“You not from here,” he accused in a typically Belgrade staccato, offering a kind and somewhat knowing grin.

When I explained myself, I was not only treated to a highly calorific lunch prepared by elderly ladies – the best kind – but a standing ovation from the congregation, welcoming the “very special guest all the way from Australia”.

While humbled, I must admit my concentration on the subsequent and no doubt enlightening dissertation about the ‘star of Bethlehem’ was thwarted by the hushed whispers of two craggy looking middle-aged men sipping firewater at the table behind me.

Being Serbs, it didn’t take long for their conversation to turn to politics.

“What do you think about these Syrian refugees?” the one with the scar asked the one with the gut. “I’m with Trump,” the portly Slav replied. “No more Muslims”.

Animosity between the Christians of the Balkans and their Islamic co-habitants is age-old and a can of worms far too hazardous to open here, but their lack of concern for the plight of the world’s newest displaced people is remarkable given the fate of their own parents less than half a century ago.

Just like the Armenians of Los Angeles, Cubans of Florida and Italians of Jersey, almost all of the former Yugoslav Americans present on the pews this Sunday were once asylum seekers or the direct descendants of displaced people graciously taken in by American domestic public policy. So too, the majority of White Americans who came earlier had escaped war in continental Europe or famine in Ireland and so on.

And yet, survey after survey suggests a majority of Americans is against accepting any more Syrian refugees, with President Obama resorting to unconstitutional executive orders to circumvent the will of the people.

To be fair, there are significant problems associated with this particular group of asylum seekers, hailing from a country where Jihadists occupy significant territory and where social views such as those relating to women’s rights are archaic at best.

The alleged sexual assault of women in Cologne, Germany on New Years Eve by freshly arrived Syrian refugees, as well as an attempted murder carried out by a Syrian “ISIS sympathiser” and recent arrival in full Muslim garb in Philadelphia last week, have only added fuel to the fire.

However, the majority of those fleeing are not enemies but clearly supporters of freedom and prosperity, else they would have stayed on in favour of one of the two evils that remain: an Iran- and Russia-backed maniacal regime or the bloodthirsty chaos of insurgent Islamism.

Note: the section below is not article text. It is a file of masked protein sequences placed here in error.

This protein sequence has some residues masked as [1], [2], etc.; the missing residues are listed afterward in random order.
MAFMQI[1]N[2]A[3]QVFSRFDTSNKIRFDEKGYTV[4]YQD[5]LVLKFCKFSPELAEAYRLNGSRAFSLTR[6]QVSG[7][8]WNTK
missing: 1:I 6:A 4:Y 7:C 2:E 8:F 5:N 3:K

The notion that they should have stayed and fought against these two well-funded and barbarically violent forces is rich coming from anyone in Australia or America whose forebears escaped a similar scenario in search of a better life.

At a briefing at the US Capitol in DC I attended a few months back, a top brass General said he believed there is not a “single square mile of Syria that is safe”. Ponder that for a second and think about what you would do.

The hysteria about security is not completely unfounded. There does need to be a vetting process and, more importantly, those lucky ones that do get in need to respect the local laws and customs, not view women as having loose morals simply because they show their hair and wear bikinis.

Americans are entitled to make up their own minds about whom they permit into their country and whom they deny – and as a recent beneficiary of the US immigration system it would be ungracious to protest too much.

But those Syrians currently displaced that are truly committed to the tenets of life, liberty and pursuit of happiness may just add more to the national fabric than they subtract.

They might even place a ‘God Bless America’ sign  and welcome mat on the front stoop of their mosque, so that a prodigal son may one day visit to pay respect to homelands old and new.

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St Sava Cathedral, one of two Serbian Orthodox churches in Merrillville, IN.

Published on 16 January 2016